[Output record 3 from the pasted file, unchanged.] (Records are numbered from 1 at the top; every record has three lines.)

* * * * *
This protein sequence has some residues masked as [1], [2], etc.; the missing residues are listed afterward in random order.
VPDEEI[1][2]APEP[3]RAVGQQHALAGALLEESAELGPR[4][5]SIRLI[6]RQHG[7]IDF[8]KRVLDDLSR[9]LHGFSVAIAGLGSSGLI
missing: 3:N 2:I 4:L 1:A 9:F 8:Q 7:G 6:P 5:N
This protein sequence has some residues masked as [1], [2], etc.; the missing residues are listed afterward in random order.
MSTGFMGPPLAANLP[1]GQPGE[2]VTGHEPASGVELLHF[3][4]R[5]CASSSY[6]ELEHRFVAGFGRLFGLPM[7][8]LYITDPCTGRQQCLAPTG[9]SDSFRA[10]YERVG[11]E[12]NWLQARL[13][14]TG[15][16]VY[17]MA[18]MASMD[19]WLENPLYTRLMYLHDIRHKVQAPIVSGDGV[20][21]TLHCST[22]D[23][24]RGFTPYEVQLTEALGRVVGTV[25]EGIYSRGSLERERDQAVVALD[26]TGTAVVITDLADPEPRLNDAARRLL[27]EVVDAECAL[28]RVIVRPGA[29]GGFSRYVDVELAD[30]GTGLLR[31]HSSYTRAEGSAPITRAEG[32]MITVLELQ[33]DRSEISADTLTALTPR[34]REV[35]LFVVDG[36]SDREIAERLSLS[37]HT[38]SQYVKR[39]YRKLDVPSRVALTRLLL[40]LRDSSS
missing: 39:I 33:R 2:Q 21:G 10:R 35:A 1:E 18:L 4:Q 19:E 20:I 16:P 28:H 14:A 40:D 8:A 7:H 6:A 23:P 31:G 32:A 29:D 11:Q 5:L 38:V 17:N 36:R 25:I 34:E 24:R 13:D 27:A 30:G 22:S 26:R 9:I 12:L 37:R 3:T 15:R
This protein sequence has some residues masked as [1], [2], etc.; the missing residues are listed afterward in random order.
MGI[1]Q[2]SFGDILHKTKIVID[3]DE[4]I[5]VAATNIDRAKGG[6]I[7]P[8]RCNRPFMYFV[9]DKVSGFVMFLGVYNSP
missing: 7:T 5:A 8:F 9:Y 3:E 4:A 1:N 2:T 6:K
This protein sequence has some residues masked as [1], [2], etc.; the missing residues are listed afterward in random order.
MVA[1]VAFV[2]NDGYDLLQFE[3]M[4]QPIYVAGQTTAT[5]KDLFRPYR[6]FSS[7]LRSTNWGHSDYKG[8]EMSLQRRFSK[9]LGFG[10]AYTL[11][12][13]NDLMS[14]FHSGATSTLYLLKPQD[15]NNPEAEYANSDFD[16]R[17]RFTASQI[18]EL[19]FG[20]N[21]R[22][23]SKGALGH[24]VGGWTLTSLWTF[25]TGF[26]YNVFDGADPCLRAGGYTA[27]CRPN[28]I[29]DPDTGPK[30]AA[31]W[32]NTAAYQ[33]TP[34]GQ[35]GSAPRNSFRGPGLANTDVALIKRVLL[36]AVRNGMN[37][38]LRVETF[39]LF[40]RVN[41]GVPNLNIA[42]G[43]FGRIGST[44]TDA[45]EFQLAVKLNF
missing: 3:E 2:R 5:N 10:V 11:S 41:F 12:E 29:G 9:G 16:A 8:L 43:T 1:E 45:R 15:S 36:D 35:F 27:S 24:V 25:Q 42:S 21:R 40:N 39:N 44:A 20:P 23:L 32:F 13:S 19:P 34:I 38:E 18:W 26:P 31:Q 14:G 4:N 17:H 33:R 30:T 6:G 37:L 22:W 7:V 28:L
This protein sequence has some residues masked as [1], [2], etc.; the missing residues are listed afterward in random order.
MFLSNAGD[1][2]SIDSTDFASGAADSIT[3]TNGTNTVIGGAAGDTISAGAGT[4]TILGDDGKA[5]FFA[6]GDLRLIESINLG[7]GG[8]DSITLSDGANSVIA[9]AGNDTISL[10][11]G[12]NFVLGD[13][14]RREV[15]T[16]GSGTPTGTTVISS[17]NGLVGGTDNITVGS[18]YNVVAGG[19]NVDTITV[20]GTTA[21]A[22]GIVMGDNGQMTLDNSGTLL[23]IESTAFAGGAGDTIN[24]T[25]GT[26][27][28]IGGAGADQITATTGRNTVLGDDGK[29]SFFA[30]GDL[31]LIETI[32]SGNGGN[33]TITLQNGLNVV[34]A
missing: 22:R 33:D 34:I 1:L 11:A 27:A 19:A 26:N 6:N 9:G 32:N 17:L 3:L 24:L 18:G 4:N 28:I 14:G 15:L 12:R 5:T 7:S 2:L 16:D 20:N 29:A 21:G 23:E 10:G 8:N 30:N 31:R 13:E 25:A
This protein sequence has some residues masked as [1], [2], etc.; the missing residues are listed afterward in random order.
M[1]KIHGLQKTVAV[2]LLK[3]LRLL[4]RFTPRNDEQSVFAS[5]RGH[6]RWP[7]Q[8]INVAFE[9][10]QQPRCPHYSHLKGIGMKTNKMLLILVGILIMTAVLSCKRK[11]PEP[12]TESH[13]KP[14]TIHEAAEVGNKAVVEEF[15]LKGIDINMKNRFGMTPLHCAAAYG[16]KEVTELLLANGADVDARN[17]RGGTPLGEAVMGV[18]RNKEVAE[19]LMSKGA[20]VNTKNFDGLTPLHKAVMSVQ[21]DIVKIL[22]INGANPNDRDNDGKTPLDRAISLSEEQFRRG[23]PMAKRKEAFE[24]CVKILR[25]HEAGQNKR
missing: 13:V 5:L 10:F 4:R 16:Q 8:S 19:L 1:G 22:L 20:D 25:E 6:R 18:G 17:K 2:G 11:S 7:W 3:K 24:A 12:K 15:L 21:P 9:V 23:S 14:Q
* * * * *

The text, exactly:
This protein sequence has some residues masked as [1], [2], etc.; the missing residues are listed afterward in random order.
MGI[1]Q[2]SFGDILHKTKIVID[3]DE[4]I[5]VAATNIDRAKGG[6]I[7]P[8]RCNRPFMYFV[9]DKVSGFVMFLGVYNSP
missing: 7:T 5:A 8:F 9:Y 3:E 4:A 1:N 2:T 6:K